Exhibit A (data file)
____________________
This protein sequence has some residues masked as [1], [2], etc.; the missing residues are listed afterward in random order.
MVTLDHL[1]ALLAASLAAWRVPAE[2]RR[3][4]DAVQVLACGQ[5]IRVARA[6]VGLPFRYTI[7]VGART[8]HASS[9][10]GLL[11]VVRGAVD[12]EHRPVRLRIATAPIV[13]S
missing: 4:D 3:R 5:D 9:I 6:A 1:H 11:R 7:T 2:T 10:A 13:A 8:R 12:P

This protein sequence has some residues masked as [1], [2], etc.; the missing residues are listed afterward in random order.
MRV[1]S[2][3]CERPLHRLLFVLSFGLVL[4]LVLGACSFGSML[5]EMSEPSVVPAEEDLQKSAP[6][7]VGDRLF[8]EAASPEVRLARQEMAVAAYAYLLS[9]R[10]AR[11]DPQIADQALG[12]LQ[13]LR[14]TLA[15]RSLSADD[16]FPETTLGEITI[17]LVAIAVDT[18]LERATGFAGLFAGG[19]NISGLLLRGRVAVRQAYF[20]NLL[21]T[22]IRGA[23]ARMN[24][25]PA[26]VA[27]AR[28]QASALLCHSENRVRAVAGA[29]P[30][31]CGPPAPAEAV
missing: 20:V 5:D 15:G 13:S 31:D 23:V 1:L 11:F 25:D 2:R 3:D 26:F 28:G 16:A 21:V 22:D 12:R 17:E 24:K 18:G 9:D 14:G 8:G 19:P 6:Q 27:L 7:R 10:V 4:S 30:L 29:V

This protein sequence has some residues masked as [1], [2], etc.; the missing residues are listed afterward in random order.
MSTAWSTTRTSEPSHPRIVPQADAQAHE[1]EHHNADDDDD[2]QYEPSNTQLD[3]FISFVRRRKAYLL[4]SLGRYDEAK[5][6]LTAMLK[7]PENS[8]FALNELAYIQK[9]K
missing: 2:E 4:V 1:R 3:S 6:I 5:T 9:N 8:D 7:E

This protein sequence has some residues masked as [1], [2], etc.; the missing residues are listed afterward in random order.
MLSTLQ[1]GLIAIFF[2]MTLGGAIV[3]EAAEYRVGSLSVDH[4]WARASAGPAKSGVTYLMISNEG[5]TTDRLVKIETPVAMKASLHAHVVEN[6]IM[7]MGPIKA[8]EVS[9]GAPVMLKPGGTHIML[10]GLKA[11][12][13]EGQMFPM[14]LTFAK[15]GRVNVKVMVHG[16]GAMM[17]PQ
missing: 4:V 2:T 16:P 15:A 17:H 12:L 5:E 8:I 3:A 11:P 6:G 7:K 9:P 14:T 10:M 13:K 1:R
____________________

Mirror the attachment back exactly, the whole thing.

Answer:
This protein sequence has some residues masked as [1], [2], etc.; the missing residues are listed afterward in random order.
MVTLDHL[1]ALLAASLAAWRVPAE[2]RR[3][4]DAVQVLACGQ[5]IRVARA[6]VGLPFRYTI[7]VGART[8]HASS[9][10]GLL[11]VVRGAVD[12]EHRPVRLRIATAPIV[13]S
missing: 4:D 3:R 5:D 9:I 6:A 1:H 11:R 7:T 2:T 10:A 13:A 8:R 12:P

This protein sequence has some residues masked as [1], [2], etc.; the missing residues are listed afterward in random order.
MRV[1]S[2][3]CERPLHRLLFVLSFGLVL[4]LVLGACSFGSML[5]EMSEPSVVPAEEDLQKSAP[6][7]VGDRLF[8]EAASPEVRLARQEMAVAAYAYLLS[9]R[10]AR[11]DPQIADQALG[12]LQ[13]LR[14]TLA[15]RSLSADD[16]FPETTLGEITI[17]LVAIAVDT[18]LERATGFAGLFAGG[19]NISGLLLRGRVAVRQAYF[20]NLL[21]T[22]IRGA[23]ARMN[24][25]PA[26]VA[27]AR[28]QASALLCHSENRVRAVAGA[29]P[30][31]CGPPAPAEAV
missing: 20:V 5:D 15:G 13:S 31:D 23:V 1:L 11:F 25:D 2:R 3:D 26:F 28:G 16:A 21:V 22:D 12:R 17:E 24:K 18:G 9:D 14:G 8:G 19:P 6:Q 27:L 7:R 10:V 4:S 30:L 29:V

This protein sequence has some residues masked as [1], [2], etc.; the missing residues are listed afterward in random order.
MSTAWSTTRTSEPSHPRIVPQADAQAHE[1]EHHNADDDDD[2]QYEPSNTQLD[3]FISFVRRRKAYLL[4]SLGRYDEAK[5][6]LTAMLK[7]PENS[8]FALNELAYIQK[9]K
missing: 2:E 4:V 1:R 3:S 6:I 5:T 9:N 8:D 7:E

This protein sequence has some residues masked as [1], [2], etc.; the missing residues are listed afterward in random order.
MLSTLQ[1]GLIAIFF[2]MTLGGAIV[3]EAAEYRVGSLSVDH[4]WARASAGPAKSGVTYLMISNEG[5]TTDRLVKIETPVAMKASLHAHVVEN[6]IM[7]MGPIKA[8]EVS[9]GAPVMLKPGGTHIML[10]GLKA[11][12][13]EGQMFPM[14]LTFAK[15]GRVNVKVMVHG[16]GAMM[17]PQ
missing: 4:V 2:T 16:P 15:A 17:H 12:L 5:E 8:I 3:A 11:P 6:G 7:K 9:P 14:T 10:M 13:K 1:R